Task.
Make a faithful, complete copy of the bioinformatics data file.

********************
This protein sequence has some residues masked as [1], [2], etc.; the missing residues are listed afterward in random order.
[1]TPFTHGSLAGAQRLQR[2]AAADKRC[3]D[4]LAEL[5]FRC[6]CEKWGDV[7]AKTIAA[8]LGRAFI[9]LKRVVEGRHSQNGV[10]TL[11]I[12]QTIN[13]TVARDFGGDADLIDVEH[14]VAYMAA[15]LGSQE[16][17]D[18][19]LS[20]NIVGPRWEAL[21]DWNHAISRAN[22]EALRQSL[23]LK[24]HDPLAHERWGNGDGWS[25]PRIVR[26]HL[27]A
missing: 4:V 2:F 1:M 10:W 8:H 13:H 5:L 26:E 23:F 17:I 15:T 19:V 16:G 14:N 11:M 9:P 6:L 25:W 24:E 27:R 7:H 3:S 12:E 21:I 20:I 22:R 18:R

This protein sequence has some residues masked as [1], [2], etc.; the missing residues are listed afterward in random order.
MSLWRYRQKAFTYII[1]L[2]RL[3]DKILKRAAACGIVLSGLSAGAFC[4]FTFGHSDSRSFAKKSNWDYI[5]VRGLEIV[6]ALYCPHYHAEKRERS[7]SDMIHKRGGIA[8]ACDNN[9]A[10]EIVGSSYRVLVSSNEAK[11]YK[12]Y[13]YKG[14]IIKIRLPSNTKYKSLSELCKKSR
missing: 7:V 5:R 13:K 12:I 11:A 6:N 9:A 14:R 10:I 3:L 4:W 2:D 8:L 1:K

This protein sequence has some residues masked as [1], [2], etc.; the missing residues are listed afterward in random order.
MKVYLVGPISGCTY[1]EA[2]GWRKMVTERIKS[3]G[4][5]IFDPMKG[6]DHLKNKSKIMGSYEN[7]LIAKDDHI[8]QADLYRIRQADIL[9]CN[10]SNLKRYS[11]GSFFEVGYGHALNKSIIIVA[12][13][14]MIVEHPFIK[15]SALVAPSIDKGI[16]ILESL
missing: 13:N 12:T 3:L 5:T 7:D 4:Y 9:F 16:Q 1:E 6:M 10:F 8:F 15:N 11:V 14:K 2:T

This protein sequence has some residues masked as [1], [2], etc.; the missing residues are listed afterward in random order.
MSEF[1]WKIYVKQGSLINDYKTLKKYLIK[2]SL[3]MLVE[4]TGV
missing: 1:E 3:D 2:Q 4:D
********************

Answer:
This protein sequence has some residues masked as [1], [2], etc.; the missing residues are listed afterward in random order.
[1]TPFTHGSLAGAQRLQR[2]AAADKRC[3]D[4]LAEL[5]FRC[6]CEKWGDV[7]AKTIAA[8]LGRAFI[9]LKRVVEGRHSQNGV[10]TL[11]I[12]QTIN[13]TVARDFGGDADLIDVEH[14]VAYMAA[15]LGSQE[16][17]D[18][19]LS[20]NIVGPRWEAL[21]DWNHAISRAN[22]EALRQSL[23]LK[24]HDPLAHERWGNGDGWS[25]PRIVR[26]HL[27]A
missing: 4:V 2:F 1:M 10:W 8:H 13:H 5:L 26:E 23:F 17:I 15:T 19:V 16:G 14:N 11:M 9:P 6:L 25:W 24:E 27:R 7:H 3:S 12:E 21:I 20:I 22:R 18:R

This protein sequence has some residues masked as [1], [2], etc.; the missing residues are listed afterward in random order.
MSLWRYRQKAFTYII[1]L[2]RL[3]DKILKRAAACGIVLSGLSAGAFC[4]FTFGHSDSRSFAKKSNWDYI[5]VRGLEIV[6]ALYCPHYHAEKRERS[7]SDMIHKRGGIA[8]ACDNN[9]A[10]EIVGSSYRVLVSSNEAK[11]YK[12]Y[13]YKG[14]IIKIRLPSNTKYKSLSELCKKSR
missing: 7:V 5:R 13:K 12:I 11:A 6:N 9:A 14:R 10:I 3:L 4:W 2:D 8:L 1:K

This protein sequence has some residues masked as [1], [2], etc.; the missing residues are listed afterward in random order.
MKVYLVGPISGCTY[1]EA[2]GWRKMVTERIKS[3]G[4][5]IFDPMKG[6]DHLKNKSKIMGSYEN[7]LIAKDDHI[8]QADLYRIRQADIL[9]CN[10]SNLKRYS[11]GSFFEVGYGHALNKSIIIVA[12][13][14]MIVEHPFIK[15]SALVAPSIDKGI[16]ILESL
missing: 13:N 12:T 3:L 5:T 7:D 4:Y 9:F 16:Q 1:E 6:M 10:F 8:F 15:N 11:V 14:K 2:T

This protein sequence has some residues masked as [1], [2], etc.; the missing residues are listed afterward in random order.
MSEF[1]WKIYVKQGSLINDYKTLKKYLIK[2]SL[3]MLVE[4]TGV
missing: 1:E 3:D 2:Q 4:D